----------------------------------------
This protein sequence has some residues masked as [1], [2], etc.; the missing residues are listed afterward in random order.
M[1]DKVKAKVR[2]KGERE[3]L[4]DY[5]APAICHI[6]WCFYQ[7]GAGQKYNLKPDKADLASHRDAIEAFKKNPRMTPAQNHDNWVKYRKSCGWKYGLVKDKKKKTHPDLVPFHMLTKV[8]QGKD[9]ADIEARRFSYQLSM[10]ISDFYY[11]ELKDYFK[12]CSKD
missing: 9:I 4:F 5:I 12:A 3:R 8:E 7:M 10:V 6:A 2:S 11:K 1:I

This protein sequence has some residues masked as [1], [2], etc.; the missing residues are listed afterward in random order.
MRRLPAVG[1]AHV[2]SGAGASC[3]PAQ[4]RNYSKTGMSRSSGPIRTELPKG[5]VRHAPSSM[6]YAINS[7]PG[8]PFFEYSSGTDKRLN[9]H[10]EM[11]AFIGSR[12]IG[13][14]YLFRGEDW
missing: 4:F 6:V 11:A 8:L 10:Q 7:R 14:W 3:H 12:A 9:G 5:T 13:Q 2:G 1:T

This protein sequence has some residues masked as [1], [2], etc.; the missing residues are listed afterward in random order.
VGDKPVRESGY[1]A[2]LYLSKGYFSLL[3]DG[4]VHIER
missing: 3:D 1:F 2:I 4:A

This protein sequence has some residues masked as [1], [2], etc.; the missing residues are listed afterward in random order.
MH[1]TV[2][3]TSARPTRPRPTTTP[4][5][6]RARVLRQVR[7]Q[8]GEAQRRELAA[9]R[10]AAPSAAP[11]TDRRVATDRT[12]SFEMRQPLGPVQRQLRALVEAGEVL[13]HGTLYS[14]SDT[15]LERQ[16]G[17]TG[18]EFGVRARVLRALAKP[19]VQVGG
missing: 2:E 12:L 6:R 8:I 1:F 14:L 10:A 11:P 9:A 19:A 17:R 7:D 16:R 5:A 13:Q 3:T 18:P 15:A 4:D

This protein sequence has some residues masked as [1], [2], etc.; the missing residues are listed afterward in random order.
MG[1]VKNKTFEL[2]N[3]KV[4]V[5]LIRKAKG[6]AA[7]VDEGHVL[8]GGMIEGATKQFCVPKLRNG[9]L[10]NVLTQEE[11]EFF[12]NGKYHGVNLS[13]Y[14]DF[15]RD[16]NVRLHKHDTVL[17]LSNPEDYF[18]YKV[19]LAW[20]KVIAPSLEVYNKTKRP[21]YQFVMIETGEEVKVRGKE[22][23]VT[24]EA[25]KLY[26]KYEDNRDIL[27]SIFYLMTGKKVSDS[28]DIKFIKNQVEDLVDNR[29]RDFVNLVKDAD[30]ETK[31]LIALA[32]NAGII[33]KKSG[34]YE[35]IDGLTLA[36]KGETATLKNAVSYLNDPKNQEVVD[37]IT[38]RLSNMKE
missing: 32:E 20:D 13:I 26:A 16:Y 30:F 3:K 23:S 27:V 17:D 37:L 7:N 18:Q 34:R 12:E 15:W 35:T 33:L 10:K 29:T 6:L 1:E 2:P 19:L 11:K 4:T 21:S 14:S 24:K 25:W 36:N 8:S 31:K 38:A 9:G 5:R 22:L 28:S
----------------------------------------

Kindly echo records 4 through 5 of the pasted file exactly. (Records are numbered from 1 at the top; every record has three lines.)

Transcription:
This protein sequence has some residues masked as [1], [2], etc.; the missing residues are listed afterward in random order.
MH[1]TV[2][3]TSARPTRPRPTTTP[4][5][6]RARVLRQVR[7]Q[8]GEAQRRELAA[9]R[10]AAPSAAP[11]TDRRVATDRT[12]SFEMRQPLGPVQRQLRALVEAGEVL[13]HGTLYS[14]SDT[15]LERQ[16]G[17]TG[18]EFGVRARVLRALAKP[19]VQVGG
missing: 2:E 12:L 6:R 8:I 1:F 14:L 10:A 11:P 9:A 19:A 17:R 7:D 16:R 5:A 13:Q 3:T 18:P 15:A 4:D

This protein sequence has some residues masked as [1], [2], etc.; the missing residues are listed afterward in random order.
MG[1]VKNKTFEL[2]N[3]KV[4]V[5]LIRKAKG[6]AA[7]VDEGHVL[8]GGMIEGATKQFCVPKLRNG[9]L[10]NVLTQEE[11]EFF[12]NGKYHGVNLS[13]Y[14]DF[15]RD[16]NVRLHKHDTVL[17]LSNPEDYF[18]YKV[19]LAW[20]KVIAPSLEVYNKTKRP[21]YQFVMIETGEEVKVRGKE[22][23]VT[24]EA[25]KLY[26]KYEDNRDIL[27]SIFYLMTGKKVSDS[28]DIKFIKNQVEDLVDNR[29]RDFVNLVKDAD[30]ETK[31]LIALA[32]NAGII[33]KKSG[34]YE[35]IDGLTLA[36]KGETATLKNAVSYLNDPKNQEVVD[37]IT[38]RLSNMKE
missing: 32:E 20:D 13:I 26:A 16:Y 30:F 3:K 23:S 27:V 17:D 37:L 7:N 18:Q 34:R 12:E 15:W 35:T 33:L 10:K 29:T 6:L 1:E 2:P 19:L 11:K 4:T 21:S 14:S 24:K 25:W 36:N 8:S 31:K 38:A 9:G 5:R 22:L 28:S